One of the nicest things about being Retired is the greatly increased latitude to choose amongst the things one might do, but there are still nagging reminders of things one has been meaning to get to Real Soon Now. In the last couple of years I've been pawing at various collections [Nova Scotia Faces, my various Webstuffs, a friend's grandfather's jazz 78s (digitized and databased on a DVD), my own photographs from various eras, a whole lot of file drawers of remnants from my several academic careers, etc.], imagining glorious ways to organize their contents and transform them into distributable resources, and experimenting with assorted media and technologies that might help me realize my heart's desires. Those desires seem to come down to telling the stories contained in the collections, for whatever audiences might find them interesting.
The Elephant in the Room is my vast musical holdings, the vinyl and CDs and tapes that I've been working with and augmenting for most of my life. How can I make Sense out of that, and how can I make its wonders into a distributable resource? Or even a resource more accessible for my own use? The obvious impediments are (a) sheer size of the task and (b) copyright restrictions, and there are daunting questions of format (mp3? audiophiles may sneer) and approach (review Nick Hornby on the subject).
Case in point: I think I can reconstruct the sequence of my fascinations with several European folk music streams (Celtic, Scandinavian, Hungarian, Greek, Klezmer...) through about 30 years of collection, right down to the order of acquisition of records/CDs and the uses I made of their contents. And likewise with American guitar and mandolin, and with blues. And similarly with the various World Musics that fed into courses I taught. Most of those recordings have liner notes, reading of which was essential to my musical education. Wouldn't it be nice to make all of that accessible, ideally on the Web but perhaps more realistically as private-distribution DVDs with html interface... surely a MegaProject.It seems pretty obvious that a landscape of hyperlinks would grow pretty quickly once construction was begun, and that it would be wise to think carefully before plunging in, in order to minimize the amount of hand-coding and repetition. I probably need to develop some database and CSS skills that I dimly grasp. I certainly don't envision digitizing all the vinyl and tape --just the truly significant bits, those that help to tell the story and/or epitomise something. It would be desirable to implant lots of metadata into the headers of those mp3 files, and to ensure that items can be tagged as seems most useful, and that tags can be displayed and searched, and augmented too. It would be convenient to find models to build upon... but I don't know of any.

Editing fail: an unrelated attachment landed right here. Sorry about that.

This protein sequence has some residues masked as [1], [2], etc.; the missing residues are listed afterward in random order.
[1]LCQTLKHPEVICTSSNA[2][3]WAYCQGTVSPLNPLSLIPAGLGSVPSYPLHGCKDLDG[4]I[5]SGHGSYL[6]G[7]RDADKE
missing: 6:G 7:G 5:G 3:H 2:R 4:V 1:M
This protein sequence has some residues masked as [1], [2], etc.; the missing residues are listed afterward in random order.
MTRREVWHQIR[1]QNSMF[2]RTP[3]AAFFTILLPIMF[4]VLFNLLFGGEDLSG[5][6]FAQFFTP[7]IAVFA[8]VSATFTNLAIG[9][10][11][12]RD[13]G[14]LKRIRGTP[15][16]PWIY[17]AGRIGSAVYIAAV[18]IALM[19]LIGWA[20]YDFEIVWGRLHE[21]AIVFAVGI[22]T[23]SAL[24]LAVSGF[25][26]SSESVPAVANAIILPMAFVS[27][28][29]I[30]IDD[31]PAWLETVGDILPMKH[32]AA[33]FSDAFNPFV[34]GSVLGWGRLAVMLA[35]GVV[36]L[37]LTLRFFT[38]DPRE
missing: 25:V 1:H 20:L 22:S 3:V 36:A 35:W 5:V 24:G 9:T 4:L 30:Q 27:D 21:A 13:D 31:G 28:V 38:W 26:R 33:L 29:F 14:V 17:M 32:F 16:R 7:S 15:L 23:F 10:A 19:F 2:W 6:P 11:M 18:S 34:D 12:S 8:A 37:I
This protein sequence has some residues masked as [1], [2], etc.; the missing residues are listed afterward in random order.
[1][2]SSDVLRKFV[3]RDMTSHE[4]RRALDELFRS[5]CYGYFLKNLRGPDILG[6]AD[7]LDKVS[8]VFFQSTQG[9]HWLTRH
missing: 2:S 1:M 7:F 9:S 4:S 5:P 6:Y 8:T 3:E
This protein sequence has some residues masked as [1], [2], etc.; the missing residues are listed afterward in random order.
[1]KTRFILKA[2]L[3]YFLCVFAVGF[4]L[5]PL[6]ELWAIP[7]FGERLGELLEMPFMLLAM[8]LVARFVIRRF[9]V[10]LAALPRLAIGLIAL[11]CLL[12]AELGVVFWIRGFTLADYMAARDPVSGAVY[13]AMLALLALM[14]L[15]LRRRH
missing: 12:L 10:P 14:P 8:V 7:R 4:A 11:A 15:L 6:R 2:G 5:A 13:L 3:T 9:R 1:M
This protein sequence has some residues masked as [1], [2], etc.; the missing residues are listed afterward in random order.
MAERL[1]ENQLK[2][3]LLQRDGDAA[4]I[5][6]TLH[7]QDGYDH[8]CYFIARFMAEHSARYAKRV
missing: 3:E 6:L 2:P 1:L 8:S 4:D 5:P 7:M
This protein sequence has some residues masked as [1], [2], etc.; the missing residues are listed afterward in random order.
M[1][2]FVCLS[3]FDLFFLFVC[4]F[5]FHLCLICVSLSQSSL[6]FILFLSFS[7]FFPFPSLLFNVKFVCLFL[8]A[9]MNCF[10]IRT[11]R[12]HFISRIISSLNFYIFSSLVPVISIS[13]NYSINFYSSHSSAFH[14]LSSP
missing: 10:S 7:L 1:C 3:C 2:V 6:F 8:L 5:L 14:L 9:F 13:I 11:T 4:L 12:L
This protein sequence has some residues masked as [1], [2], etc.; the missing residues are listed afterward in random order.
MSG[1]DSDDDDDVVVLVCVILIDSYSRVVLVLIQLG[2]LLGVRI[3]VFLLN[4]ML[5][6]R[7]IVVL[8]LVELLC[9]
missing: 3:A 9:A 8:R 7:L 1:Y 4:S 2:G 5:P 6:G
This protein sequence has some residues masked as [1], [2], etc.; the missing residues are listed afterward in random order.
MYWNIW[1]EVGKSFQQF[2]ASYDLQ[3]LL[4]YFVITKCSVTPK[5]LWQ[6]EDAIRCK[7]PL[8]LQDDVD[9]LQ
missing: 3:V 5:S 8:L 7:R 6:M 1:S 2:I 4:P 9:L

What else should I be thinking about as I design this Leviathan?